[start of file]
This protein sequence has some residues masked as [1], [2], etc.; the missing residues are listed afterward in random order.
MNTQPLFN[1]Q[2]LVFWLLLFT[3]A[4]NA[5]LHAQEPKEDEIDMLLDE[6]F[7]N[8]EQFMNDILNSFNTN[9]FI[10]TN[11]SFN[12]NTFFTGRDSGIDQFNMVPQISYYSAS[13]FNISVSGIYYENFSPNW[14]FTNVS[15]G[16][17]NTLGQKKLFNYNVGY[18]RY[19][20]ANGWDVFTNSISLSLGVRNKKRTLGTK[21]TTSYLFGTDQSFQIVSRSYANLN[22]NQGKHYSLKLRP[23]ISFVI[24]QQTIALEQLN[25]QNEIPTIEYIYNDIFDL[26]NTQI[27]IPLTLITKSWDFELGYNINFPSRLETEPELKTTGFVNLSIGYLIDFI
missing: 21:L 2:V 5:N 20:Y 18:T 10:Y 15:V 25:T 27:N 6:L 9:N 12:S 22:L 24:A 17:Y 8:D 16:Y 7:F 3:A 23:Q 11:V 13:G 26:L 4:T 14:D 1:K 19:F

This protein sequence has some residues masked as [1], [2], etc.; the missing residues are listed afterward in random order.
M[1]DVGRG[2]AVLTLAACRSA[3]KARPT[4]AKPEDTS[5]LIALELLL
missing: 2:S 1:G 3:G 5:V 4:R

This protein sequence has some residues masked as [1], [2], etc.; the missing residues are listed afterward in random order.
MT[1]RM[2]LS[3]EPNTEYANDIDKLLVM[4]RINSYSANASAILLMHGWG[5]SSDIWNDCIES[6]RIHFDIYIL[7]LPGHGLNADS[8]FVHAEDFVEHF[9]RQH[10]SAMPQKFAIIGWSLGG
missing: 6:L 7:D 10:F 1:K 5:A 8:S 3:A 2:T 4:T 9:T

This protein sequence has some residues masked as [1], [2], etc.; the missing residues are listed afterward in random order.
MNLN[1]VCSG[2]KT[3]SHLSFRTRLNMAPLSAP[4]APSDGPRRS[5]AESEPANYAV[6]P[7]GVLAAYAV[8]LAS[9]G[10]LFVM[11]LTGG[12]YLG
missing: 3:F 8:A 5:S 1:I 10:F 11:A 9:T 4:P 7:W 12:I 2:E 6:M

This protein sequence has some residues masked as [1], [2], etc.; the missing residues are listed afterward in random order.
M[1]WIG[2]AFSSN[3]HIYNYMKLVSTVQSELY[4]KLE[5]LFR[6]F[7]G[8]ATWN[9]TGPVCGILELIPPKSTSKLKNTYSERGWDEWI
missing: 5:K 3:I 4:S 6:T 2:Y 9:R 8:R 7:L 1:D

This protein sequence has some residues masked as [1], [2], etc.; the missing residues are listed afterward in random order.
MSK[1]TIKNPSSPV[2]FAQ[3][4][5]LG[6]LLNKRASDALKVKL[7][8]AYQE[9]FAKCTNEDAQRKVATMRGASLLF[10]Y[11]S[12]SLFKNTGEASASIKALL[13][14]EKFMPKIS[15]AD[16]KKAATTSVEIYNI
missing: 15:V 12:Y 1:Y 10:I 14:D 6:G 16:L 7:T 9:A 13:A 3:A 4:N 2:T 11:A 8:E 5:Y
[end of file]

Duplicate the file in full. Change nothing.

This protein sequence has some residues masked as [1], [2], etc.; the missing residues are listed afterward in random order.
MNTQPLFN[1]Q[2]LVFWLLLFT[3]A[4]NA[5]LHAQEPKEDEIDMLLDE[6]F[7]N[8]EQFMNDILNSFNTN[9]FI[10]TN[11]SFN[12]NTFFTGRDSGIDQFNMVPQISYYSAS[13]FNISVSGIYYENFSPNW[14]FTNVS[15]G[16][17]NTLGQKKLFNYNVGY[18]RY[19][20]ANGWDVFTNSISLSLGVRNKKRTLGTK[21]TTSYLFGTDQSFQIVSRSYANLN[22]NQGKHYSLKLRP[23]ISFVI[24]QQTIALEQLN[25]QNEIPTIEYIYNDIFDL[26]NTQI[27]IPLTLITKSWDFELGYNINFPSRLETEPELKTTGFVNLSIGYLIDFI
missing: 21:L 2:V 5:N 20:Y 18:T 10:Y 15:V 25:T 27:N 6:L 9:N 12:S 22:L 24:A 17:Y 8:D 16:Y 7:F 3:A 23:Q 11:V 13:G 26:L 4:T 14:D 1:K 19:F

This protein sequence has some residues masked as [1], [2], etc.; the missing residues are listed afterward in random order.
M[1]DVGRG[2]AVLTLAACRSA[3]KARPT[4]AKPEDTS[5]LIALELLL
missing: 2:S 1:G 3:G 5:V 4:R

This protein sequence has some residues masked as [1], [2], etc.; the missing residues are listed afterward in random order.
MT[1]RM[2]LS[3]EPNTEYANDIDKLLVM[4]RINSYSANASAILLMHGWG[5]SSDIWNDCIES[6]RIHFDIYIL[7]LPGHGLNADS[8]FVHAEDFVEHF[9]RQH[10]SAMPQKFAIIGWSLGG
missing: 6:L 7:D 10:F 1:K 5:A 8:S 3:A 2:T 4:T 9:T

This protein sequence has some residues masked as [1], [2], etc.; the missing residues are listed afterward in random order.
MNLN[1]VCSG[2]KT[3]SHLSFRTRLNMAPLSAP[4]APSDGPRRS[5]AESEPANYAV[6]P[7]GVLAAYAV[8]LAS[9]G[10]LFVM[11]LTGG[12]YLG
missing: 3:F 8:A 5:S 1:I 10:F 11:A 9:T 4:P 7:W 12:I 2:E 6:M

This protein sequence has some residues masked as [1], [2], etc.; the missing residues are listed afterward in random order.
M[1]WIG[2]AFSSN[3]HIYNYMKLVSTVQSELY[4]KLE[5]LFR[6]F[7]G[8]ATWN[9]TGPVCGILELIPPKSTSKLKNTYSERGWDEWI
missing: 5:K 3:I 4:S 6:T 2:Y 9:R 8:R 7:L 1:D

This protein sequence has some residues masked as [1], [2], etc.; the missing residues are listed afterward in random order.
MSK[1]TIKNPSSPV[2]FAQ[3][4][5]LG[6]LLNKRASDALKVKL[7][8]AYQE[9]FAKCTNEDAQRKVATMRGASLLF[10]Y[11]S[12]SLFKNTGEASASIKALL[13][14]EKFMPKIS[15]AD[16]KKAATTSVEIYNI
missing: 15:V 12:Y 1:Y 10:I 14:D 6:G 16:L 7:T 9:A 13:A 3:A 4:N 2:T 11:A 8:E 5:Y